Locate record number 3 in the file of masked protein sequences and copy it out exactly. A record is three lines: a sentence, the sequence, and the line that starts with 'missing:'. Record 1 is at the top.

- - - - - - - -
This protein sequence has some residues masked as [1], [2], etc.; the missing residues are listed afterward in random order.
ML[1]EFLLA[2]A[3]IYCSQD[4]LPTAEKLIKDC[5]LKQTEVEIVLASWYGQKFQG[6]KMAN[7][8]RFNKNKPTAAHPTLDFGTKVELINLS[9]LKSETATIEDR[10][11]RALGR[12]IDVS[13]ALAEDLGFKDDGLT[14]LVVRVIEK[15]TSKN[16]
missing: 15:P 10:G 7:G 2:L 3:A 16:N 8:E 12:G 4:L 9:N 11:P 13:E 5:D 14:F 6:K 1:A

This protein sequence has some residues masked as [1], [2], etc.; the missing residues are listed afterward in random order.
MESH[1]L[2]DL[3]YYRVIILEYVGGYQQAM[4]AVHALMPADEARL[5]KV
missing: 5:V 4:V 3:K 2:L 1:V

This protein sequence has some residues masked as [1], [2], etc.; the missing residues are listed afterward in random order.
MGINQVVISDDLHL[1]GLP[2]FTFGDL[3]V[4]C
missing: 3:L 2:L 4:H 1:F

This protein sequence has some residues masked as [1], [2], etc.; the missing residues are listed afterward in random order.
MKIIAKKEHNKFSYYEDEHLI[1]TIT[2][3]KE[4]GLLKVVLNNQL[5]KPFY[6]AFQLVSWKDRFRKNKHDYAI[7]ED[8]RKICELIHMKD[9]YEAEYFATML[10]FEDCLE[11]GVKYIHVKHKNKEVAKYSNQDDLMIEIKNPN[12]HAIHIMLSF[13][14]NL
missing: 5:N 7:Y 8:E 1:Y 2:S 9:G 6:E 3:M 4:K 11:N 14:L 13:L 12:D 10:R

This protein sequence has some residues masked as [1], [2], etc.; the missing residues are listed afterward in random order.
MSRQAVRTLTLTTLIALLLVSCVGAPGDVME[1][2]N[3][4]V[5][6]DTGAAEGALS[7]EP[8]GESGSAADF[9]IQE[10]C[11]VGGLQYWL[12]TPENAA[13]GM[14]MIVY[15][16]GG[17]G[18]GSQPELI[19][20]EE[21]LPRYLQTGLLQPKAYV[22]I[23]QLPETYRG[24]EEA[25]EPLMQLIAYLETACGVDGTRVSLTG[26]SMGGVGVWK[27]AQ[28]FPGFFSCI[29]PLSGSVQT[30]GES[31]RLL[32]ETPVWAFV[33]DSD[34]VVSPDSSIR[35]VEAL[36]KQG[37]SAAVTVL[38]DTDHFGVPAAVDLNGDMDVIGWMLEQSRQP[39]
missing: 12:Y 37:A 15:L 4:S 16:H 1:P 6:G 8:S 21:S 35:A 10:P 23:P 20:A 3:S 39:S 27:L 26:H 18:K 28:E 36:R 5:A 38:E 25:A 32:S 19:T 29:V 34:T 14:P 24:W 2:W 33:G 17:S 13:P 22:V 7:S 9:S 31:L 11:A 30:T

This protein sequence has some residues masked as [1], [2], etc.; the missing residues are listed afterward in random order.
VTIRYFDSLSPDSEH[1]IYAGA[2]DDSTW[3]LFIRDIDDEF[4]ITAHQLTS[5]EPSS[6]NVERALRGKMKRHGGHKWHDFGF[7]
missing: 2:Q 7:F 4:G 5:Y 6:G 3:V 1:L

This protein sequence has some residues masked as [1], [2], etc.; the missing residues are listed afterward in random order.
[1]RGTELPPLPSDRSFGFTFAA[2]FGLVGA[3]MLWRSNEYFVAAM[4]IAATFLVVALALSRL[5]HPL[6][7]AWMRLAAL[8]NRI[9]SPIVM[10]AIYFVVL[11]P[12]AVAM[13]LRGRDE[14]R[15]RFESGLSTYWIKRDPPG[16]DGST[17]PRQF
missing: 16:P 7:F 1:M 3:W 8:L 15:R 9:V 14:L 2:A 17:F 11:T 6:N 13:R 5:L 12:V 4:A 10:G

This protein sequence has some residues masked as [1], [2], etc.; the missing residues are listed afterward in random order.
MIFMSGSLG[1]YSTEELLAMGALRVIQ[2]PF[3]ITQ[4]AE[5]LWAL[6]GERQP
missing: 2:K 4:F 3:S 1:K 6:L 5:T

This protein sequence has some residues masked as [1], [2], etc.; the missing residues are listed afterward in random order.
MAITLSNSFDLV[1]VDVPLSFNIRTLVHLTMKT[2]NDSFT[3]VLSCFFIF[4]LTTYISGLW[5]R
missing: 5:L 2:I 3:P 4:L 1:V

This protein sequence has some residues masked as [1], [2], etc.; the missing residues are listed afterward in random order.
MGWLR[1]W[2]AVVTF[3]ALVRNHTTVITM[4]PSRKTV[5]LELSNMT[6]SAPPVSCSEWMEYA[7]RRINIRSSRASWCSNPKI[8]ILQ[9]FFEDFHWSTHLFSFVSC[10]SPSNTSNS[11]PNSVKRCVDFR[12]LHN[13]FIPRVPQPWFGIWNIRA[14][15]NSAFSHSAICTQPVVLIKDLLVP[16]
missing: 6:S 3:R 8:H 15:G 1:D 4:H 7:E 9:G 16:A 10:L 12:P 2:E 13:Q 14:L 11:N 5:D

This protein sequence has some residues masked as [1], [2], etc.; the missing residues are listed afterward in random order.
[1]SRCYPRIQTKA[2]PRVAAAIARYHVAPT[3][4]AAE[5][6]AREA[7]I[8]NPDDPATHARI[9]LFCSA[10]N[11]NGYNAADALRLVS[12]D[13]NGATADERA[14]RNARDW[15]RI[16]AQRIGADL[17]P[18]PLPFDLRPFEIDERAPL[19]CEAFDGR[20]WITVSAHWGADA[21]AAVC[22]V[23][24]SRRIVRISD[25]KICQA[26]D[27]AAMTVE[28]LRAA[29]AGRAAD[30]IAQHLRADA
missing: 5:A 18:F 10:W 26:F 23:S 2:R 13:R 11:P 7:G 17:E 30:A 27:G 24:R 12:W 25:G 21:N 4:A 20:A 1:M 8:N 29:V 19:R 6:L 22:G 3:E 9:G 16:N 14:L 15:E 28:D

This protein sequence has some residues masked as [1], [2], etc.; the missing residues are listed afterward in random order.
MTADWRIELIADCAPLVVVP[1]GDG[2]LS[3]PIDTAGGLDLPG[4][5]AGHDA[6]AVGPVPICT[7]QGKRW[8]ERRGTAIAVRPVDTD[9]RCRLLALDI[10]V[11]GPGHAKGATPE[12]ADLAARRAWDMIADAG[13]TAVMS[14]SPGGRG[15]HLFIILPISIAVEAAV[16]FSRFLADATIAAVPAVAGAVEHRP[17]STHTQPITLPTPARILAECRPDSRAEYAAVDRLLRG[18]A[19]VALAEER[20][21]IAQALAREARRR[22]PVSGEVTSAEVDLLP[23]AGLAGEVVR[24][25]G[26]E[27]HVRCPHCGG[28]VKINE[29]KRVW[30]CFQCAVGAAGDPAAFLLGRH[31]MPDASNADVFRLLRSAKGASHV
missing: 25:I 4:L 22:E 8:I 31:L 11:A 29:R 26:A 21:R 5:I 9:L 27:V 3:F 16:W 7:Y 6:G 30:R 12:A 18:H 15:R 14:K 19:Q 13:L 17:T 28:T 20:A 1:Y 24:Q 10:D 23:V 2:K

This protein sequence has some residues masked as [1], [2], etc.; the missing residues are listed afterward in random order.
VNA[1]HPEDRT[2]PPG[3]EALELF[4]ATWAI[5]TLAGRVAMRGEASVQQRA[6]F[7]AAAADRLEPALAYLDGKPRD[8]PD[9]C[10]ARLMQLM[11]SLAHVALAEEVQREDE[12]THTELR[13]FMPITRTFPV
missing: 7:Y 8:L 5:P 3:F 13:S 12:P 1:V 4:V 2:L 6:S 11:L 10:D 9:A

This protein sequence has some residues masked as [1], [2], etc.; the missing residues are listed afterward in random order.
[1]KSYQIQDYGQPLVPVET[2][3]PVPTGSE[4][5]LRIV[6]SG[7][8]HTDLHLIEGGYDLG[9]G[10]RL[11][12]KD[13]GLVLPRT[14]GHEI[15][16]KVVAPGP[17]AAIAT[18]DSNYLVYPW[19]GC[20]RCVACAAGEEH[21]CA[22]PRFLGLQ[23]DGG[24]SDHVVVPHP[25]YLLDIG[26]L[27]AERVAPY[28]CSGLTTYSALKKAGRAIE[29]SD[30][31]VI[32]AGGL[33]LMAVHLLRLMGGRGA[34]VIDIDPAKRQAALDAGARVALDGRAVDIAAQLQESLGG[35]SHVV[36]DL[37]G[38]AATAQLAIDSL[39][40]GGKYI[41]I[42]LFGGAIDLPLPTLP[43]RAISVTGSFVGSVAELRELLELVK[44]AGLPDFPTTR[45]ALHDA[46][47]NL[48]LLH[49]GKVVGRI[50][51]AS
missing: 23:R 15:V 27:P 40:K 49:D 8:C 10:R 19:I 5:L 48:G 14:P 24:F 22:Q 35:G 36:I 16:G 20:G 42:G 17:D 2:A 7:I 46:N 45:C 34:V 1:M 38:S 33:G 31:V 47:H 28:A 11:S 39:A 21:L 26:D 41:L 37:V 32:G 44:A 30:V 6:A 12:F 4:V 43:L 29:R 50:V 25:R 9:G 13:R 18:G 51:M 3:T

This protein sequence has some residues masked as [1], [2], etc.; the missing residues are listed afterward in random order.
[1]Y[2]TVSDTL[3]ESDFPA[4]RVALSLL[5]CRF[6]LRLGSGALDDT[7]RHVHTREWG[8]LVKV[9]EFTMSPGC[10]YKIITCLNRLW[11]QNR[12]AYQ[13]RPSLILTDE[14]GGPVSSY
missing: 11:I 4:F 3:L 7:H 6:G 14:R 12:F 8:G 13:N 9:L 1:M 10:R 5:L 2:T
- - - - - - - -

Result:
This protein sequence has some residues masked as [1], [2], etc.; the missing residues are listed afterward in random order.
MGINQVVISDDLHL[1]GLP[2]FTFGDL[3]V[4]C
missing: 3:L 2:L 4:H 1:F